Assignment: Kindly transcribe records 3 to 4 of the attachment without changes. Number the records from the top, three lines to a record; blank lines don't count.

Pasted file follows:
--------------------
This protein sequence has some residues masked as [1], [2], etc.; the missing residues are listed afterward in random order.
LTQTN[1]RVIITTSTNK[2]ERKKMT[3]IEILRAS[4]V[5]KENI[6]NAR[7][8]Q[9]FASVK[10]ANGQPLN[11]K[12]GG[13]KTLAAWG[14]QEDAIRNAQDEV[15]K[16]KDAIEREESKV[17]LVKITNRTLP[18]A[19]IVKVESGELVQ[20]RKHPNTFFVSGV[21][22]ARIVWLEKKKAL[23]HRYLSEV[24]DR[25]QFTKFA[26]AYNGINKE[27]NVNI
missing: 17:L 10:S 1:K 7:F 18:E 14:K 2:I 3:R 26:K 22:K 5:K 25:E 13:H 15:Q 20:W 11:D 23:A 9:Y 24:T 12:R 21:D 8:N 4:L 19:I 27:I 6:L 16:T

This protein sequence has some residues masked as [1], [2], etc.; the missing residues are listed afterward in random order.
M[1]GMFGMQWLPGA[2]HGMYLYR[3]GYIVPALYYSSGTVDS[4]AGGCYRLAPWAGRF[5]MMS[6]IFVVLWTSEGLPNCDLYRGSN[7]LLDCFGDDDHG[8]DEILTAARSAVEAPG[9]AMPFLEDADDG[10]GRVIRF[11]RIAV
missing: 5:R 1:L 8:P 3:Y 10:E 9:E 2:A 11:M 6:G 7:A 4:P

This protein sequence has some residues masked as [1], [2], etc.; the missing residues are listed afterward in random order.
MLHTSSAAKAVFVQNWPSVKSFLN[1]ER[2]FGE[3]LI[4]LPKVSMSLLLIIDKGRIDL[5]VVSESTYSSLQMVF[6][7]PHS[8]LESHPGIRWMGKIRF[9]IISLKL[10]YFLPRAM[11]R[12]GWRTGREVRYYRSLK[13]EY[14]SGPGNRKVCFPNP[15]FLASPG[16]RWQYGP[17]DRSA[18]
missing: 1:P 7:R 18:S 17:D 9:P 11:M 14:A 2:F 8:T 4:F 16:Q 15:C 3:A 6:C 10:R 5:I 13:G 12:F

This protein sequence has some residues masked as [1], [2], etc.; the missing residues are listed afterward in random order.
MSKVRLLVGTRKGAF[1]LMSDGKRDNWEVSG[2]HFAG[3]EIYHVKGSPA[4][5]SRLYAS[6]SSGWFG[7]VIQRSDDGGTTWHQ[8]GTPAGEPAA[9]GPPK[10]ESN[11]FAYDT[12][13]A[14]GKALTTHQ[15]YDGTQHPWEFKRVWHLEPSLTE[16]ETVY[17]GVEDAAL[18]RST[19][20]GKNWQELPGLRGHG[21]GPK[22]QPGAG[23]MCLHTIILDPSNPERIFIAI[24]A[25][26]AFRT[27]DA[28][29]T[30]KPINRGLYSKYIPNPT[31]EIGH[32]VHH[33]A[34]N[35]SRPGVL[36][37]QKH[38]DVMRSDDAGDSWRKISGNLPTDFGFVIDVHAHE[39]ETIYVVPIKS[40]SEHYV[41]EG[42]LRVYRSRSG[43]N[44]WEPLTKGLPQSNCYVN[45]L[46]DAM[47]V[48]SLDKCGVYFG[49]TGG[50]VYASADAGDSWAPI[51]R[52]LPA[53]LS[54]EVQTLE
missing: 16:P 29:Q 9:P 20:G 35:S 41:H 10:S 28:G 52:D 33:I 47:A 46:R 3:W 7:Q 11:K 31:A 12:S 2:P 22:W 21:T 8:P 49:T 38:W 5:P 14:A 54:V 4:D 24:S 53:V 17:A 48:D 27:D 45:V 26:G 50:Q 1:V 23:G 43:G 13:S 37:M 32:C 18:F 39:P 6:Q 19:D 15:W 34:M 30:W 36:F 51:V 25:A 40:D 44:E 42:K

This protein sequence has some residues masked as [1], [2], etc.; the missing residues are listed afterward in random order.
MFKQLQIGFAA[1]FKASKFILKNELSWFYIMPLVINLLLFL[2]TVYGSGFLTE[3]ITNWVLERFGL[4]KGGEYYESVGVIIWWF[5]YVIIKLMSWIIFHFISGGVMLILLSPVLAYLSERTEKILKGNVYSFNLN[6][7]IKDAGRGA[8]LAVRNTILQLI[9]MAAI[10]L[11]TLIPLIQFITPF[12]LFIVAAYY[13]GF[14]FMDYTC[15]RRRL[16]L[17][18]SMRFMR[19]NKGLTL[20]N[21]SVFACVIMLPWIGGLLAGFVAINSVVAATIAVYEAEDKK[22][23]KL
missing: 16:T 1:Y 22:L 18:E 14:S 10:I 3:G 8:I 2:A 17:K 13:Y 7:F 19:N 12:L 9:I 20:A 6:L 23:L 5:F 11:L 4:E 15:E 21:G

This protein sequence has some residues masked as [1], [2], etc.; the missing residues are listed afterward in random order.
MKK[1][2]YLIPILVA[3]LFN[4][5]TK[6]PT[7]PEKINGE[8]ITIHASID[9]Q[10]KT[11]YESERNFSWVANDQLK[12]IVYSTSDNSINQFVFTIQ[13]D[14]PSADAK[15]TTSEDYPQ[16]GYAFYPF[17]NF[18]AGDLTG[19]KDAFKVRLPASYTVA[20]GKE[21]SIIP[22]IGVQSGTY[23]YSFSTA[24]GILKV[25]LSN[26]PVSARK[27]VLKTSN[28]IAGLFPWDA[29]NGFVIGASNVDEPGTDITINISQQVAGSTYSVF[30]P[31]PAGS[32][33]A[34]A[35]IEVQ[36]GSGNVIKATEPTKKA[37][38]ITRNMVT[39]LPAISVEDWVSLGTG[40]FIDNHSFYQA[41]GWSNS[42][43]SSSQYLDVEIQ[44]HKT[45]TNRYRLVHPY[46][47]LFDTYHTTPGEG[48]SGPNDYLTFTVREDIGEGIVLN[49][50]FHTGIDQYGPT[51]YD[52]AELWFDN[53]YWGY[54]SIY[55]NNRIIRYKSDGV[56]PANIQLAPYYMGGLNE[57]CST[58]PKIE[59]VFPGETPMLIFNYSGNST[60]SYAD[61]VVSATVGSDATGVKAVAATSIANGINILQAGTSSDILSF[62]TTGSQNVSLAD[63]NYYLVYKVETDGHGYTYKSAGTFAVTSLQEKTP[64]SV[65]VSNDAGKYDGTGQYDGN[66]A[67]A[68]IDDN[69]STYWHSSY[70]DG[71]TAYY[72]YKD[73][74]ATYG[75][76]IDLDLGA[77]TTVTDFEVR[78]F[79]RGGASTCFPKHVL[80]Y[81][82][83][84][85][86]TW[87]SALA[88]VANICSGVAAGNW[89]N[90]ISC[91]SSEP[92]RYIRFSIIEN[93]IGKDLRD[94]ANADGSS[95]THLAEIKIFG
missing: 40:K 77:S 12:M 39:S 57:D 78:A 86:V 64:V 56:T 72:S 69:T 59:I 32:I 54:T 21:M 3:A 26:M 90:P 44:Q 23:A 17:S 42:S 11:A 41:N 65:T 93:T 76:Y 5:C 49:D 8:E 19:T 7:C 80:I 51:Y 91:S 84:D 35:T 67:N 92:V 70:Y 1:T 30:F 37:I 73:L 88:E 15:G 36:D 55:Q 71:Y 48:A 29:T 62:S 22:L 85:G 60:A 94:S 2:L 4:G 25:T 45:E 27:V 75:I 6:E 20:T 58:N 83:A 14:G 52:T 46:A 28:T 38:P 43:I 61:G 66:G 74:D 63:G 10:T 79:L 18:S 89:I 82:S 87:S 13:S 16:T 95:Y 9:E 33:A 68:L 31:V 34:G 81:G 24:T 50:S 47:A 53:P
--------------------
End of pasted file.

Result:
This protein sequence has some residues masked as [1], [2], etc.; the missing residues are listed afterward in random order.
MLHTSSAAKAVFVQNWPSVKSFLN[1]ER[2]FGE[3]LI[4]LPKVSMSLLLIIDKGRIDL[5]VVSESTYSSLQMVF[6][7]PHS[8]LESHPGIRWMGKIRF[9]IISLKL[10]YFLPRAM[11]R[12]GWRTGREVRYYRSLK[13]EY[14]SGPGNRKVCFPNP[15]FLASPG[16]RWQYGP[17]DRSA[18]
missing: 1:P 7:R 18:S 17:D 9:P 11:M 14:A 2:F 8:T 4:F 16:Q 15:C 3:A 6:C 10:R 5:I 13:G 12:F

This protein sequence has some residues masked as [1], [2], etc.; the missing residues are listed afterward in random order.
MSKVRLLVGTRKGAF[1]LMSDGKRDNWEVSG[2]HFAG[3]EIYHVKGSPA[4][5]SRLYAS[6]SSGWFG[7]VIQRSDDGGTTWHQ[8]GTPAGEPAA[9]GPPK[10]ESN[11]FAYDT[12][13]A[14]GKALTTHQ[15]YDGTQHPWEFKRVWHLEPSLTE[16]ETVY[17]GVEDAAL[18]RST[19][20]GKNWQELPGLRGHG[21]GPK[22]QPGAG[23]MCLHTIILDPSNPERIFIAI[24]A[25][26]AFRT[27]DA[28][29]T[30]KPINRGLYSKYIPNPT[31]EIGH[32]VHH[33]A[34]N[35]SRPGVL[36][37]QKH[38]DVMRSDDAGDSWRKISGNLPTDFGFVIDVHAHE[39]ETIYVVPIKS[40]SEHYV[41]EG[42]LRVYRSRSG[43]N[44]WEPLTKGLPQSNCYVN[45]L[46]DAM[47]V[48]SLDKCGVYFG[49]TGG[50]VYASADAGDSWAPI[51]R[52]LPA[53]LS[54]EVQTLE
missing: 16:P 29:Q 9:P 20:G 35:S 41:H 10:S 28:G 52:D 33:I 47:A 46:R 3:W 7:Q 11:K 31:A 12:S 2:P 22:W 21:T 8:P 49:T 38:W 5:P 14:A 54:V 4:D 24:S 53:V 17:A 48:D 27:D 45:V 26:G 50:Q 1:V 23:G 43:G 13:S 37:M 32:C 18:F 39:P 6:Q 19:D 15:W 34:M 30:W 36:F 51:V 25:A 40:D 44:E 42:K